The first time I saw two men kissing was on the 6 o'clock news. I was 9 years old, a fourth grader, and couldn't take my eyes off of the bearded men. Wide-eyed and speechless, I looked toward both sides of the living room, hoping someone in my family would give me some clarification. My older sister was on the phone, completely engrossed in her teenage banter, while my little sister worked intensely on her pony puzzle.
The men on the screen broke away from each other and then began to answer the newswoman's questions.
"So how long have you two been together and what brought you to San Francisco Pride?" asked the pinched and pale reporter.
"We just met," announced one of the guys in a British accent.
Wanting some answers, I crossed the living room and stepped into the kitchen.
My mom was pulling the garlic bread out of the oven when I began to tell her about the two men, who had just met, and were kissing like men and women did in the movies.
My mom set the hot bread on the yellow-tiled counter, her expression joyous.
"Sometimes," she started to say, "men kiss men and women kiss women and there's nothing wrong with that. Sadly though, not all countries allow men to kiss men or women to kiss women. So, they come to San Francisco to be free... That's what 'pride' means -- it means freedom."
Since that day, I looked at the Pride events as a parade for freedom. And as I got older and began to date men, I always thought about those two bearded guys on the evening news -- especially since I, too, hoped to have a little freedom to kiss a stranger during Pride.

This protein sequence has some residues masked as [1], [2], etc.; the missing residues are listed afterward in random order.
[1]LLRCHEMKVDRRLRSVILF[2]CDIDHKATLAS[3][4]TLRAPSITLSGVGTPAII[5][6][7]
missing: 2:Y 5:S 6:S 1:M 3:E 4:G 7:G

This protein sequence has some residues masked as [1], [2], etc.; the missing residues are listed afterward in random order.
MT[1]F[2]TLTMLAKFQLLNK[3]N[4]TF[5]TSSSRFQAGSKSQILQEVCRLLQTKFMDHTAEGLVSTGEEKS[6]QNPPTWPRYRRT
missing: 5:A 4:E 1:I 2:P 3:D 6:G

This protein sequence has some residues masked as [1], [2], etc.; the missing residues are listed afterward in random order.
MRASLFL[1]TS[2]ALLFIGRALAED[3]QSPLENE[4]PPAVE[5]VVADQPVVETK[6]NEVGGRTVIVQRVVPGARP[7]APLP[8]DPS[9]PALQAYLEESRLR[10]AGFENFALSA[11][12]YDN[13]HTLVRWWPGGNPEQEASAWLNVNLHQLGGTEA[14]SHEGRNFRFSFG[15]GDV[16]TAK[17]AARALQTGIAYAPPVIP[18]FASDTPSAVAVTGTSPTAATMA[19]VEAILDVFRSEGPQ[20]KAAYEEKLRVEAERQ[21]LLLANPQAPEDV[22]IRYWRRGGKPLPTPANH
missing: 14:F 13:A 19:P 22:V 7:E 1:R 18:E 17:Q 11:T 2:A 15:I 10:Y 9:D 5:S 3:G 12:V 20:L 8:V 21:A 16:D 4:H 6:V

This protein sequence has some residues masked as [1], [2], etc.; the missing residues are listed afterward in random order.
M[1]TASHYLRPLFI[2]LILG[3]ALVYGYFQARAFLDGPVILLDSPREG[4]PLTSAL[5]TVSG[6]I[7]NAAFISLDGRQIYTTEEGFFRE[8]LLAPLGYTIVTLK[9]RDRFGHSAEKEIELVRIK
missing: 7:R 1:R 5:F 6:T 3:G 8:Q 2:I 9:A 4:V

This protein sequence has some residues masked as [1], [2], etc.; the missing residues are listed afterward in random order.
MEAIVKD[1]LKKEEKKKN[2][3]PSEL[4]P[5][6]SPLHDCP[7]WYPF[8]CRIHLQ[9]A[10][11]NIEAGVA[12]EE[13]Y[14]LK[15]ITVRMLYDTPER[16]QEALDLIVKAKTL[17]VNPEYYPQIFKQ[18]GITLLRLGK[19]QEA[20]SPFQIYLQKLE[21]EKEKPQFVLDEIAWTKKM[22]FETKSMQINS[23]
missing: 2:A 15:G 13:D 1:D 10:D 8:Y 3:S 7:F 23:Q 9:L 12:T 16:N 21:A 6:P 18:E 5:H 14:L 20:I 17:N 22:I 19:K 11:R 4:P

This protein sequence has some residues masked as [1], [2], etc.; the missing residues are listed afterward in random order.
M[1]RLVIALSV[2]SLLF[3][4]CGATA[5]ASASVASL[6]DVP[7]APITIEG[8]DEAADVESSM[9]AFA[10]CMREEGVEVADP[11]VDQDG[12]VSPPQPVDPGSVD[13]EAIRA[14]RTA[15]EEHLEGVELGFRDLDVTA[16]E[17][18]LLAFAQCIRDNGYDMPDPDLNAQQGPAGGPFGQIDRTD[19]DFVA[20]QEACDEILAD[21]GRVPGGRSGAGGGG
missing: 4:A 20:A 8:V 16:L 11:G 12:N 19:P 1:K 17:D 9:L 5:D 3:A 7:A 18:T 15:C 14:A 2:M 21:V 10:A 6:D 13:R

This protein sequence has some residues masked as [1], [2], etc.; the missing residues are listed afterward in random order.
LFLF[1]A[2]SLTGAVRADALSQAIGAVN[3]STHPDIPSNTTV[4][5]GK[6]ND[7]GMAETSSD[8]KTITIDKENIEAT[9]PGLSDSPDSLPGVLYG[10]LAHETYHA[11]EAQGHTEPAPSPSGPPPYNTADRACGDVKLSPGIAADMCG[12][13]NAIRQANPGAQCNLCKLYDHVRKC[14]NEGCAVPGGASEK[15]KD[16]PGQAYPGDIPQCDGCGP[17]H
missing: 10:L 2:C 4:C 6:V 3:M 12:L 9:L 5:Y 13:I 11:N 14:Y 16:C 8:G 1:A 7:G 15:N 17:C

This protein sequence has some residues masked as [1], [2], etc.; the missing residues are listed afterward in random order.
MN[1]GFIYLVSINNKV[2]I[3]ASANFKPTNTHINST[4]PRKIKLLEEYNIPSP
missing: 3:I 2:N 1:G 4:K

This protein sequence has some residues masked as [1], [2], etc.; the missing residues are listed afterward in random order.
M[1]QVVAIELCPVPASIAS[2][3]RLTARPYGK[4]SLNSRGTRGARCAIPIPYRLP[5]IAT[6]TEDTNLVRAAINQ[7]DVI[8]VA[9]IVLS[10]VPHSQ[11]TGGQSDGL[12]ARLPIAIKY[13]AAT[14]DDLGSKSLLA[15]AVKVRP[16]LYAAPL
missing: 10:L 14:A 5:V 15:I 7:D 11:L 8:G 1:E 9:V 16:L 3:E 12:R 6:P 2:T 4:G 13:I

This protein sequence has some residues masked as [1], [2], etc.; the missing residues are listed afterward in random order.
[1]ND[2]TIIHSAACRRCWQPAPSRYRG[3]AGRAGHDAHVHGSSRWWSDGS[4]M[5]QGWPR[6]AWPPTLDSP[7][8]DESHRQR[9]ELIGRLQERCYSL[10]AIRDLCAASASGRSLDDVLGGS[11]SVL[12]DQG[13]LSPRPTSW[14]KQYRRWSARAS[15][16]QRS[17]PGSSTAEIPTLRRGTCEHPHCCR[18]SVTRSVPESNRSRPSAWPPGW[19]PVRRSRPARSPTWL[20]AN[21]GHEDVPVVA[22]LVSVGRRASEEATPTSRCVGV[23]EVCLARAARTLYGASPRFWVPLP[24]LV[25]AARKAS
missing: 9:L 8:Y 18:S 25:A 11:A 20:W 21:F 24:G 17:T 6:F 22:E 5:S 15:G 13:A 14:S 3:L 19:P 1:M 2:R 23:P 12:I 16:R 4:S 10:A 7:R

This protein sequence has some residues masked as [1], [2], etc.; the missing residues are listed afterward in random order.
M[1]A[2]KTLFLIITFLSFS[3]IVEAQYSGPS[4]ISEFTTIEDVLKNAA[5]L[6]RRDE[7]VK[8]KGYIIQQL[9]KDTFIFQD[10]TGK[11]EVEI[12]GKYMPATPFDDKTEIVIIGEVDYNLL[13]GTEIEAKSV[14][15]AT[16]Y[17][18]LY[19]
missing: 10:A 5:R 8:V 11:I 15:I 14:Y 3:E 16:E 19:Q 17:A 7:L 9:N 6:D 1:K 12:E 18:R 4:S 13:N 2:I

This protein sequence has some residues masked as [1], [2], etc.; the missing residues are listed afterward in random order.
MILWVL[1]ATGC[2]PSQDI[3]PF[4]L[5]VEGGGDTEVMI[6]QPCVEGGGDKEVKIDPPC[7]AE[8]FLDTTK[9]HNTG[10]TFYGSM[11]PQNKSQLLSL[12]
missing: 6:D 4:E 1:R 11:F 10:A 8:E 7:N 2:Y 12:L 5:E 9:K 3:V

But for good or for ill, I always had a boyfriend around the Pride festivities and it wasn't until I was blind that I attended San Francisco Pride as a single dude.
As I stood on Market Street with my white cane, listening to the parade go by, I wondered if I would meet a guy. Nestled amongst a boisterous group of lesbians, I reflected on how hard it is to meet people in public when you can't see. Suddenly, I felt a hand tug at my arm.
"Belo," my friend Heather called, "there's this guy I want you to meet. He's hot!"
We pushed passed the crowd and then I felt a rough hand squeeze my hand. He then grabbed my fingers and ran them down his chiseled chest and spoke to me in Portuguese.
His name was Rafael and he was visiting from the Azores. I could tell by his voice that he was happy to be in San Francisco -- away from his island.
"We don't have Pride in the Azores," he shared, squeezing my hand some more.
It was tough to imagine a place without Pride in 2009. Then, all of a sudden, I sensed his body draw closer and his lips press against mine. For a few seconds, it seemed as though the entire street quieted down and only he and I existed.
He pulled away and got my number. We did the polite thing and promised to call, knowing full well neither one of us would. Heather spoke into my ear and told me that when I kissed the guy, a local TV crew recorded the make-out session. I couldn't help but laugh. As I rejoined our other friends, I thought back to the bearded guys and realized I had become them.
Belo Cipriani is a freelance journalist, the award-winning author of Blind: A Memoir and Midday Dreams, and a spokesperson for Guide Dogs for the Blind. Learn more at www.BeloCipriani.com. You are also invited to connect with him on Facebook, Twitter, Google+ and YouTube.